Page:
Price Increases are Necessary for Sales Growth
Historically, retailers have not been able to pass on the full effect of rising costs on to the consumer for fear of losing volumes and market share. This is illustrated in Exhibit 2 as the positive difference between apparel Producer Price Index (PPI) or producer costs and Consumer Price Index (CPI) or consumer costs. We expect price increases to be the main driver of sales for retailers this holiday season. CPI has been above 3% for the last six months. CPI is estimated to be up 3.4% year over year in the fourth quarter of 2011.
Retailers are always trying to balance lower margins and higher sales. This will be a bigger problem for those retailers that focus on basic items as opposed to those that have more fashion forward (inelastic) products. Going into the holidays, department stores and discounters are expected to be running inventories at relatively conservative levels. This should help to keep margins in check. In addition, we expect promotions to pick up as we haven’t heard much about “must have” new gift items. In the past, those kind of items have included TVs, cell phones, e-tablets. We don’t believe price increases will follow an increase in costs this holiday season. In addition, retailers are expected to increase promotions in an attempt to avoid lower volumes. In summary, there’s limited ability for retailers to drive same-store-sales with increased prices above what we expect from inflation.
Cyber Shopping is Expected to be Strong
Online shopping has become so popular that the industry has coined the Monday following Thanksgiving as “Cyber Monday.” Most retailers have recognized the importance of online commerce as more than two thirds expect sales to be up 15% or more compared to last year. Many retailers have enhanced their web sites and have already starting promoting the holiday season on social platforms such as Facebook and Twitter. Ease of use, convenience, ability to compare prices, and free shipping offers are some of the main reasons why consumers shop online. A survey by the NRF showed that the average shopper plans to do about 36% of his or her shopping online in 2011, compared to 33% last year. While this trend is positive for the industry, there are still a lot of other important factors to consider as online sales typically represent only about 5% of total retail sales. As shown in Exhibit 3, some retailers are more focused on e-commerce than others. In particular, the department stores have done a better job penetrating this market than others. We expect the growing popularity of e-commerce to help sales this holiday season.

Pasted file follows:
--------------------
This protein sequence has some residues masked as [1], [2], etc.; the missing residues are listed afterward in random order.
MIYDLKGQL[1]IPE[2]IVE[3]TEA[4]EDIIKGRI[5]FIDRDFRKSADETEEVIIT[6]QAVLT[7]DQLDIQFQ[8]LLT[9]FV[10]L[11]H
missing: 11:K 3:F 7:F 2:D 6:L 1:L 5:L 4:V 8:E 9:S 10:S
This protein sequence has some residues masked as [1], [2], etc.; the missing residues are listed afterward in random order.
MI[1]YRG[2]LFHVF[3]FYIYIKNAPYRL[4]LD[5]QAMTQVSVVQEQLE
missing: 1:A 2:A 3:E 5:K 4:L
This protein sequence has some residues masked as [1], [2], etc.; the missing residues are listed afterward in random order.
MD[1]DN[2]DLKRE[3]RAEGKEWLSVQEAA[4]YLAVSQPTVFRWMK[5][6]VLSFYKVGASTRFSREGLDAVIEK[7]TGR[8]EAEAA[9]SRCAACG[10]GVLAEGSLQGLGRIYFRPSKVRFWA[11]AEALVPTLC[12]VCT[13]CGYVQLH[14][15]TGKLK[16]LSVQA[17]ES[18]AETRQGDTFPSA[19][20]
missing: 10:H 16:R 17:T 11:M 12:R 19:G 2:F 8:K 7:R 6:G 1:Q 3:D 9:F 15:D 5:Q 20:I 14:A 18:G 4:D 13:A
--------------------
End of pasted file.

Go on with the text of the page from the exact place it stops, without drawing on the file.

Inventory Management has Improved the Sales Process